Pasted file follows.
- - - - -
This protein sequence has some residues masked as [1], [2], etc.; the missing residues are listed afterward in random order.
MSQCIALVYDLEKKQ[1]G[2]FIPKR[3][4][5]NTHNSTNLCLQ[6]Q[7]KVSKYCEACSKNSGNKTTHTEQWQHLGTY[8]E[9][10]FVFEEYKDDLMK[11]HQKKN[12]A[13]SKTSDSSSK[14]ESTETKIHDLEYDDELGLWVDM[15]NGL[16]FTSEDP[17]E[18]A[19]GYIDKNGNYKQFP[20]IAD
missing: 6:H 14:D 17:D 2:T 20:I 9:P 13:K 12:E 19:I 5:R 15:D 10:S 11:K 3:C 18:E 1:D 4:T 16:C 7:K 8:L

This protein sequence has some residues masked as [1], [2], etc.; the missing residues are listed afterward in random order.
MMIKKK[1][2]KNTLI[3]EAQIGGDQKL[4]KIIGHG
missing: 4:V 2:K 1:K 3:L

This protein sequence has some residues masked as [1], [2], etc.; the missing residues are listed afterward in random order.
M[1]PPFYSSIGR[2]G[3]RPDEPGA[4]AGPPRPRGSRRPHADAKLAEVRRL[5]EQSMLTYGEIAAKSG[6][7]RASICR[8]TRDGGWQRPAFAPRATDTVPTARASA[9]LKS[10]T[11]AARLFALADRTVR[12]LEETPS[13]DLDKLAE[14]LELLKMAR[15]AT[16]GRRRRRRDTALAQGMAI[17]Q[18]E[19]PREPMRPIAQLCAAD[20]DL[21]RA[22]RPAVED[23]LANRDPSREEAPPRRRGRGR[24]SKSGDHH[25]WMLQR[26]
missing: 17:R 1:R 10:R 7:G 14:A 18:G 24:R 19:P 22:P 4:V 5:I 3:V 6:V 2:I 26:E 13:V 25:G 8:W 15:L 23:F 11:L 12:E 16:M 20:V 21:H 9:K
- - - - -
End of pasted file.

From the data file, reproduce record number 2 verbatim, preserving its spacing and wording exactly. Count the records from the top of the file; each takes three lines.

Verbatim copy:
This protein sequence has some residues masked as [1], [2], etc.; the missing residues are listed afterward in random order.
MMIKKK[1][2]KNTLI[3]EAQIGGDQKL[4]KIIGHG
missing: 4:V 2:K 1:K 3:L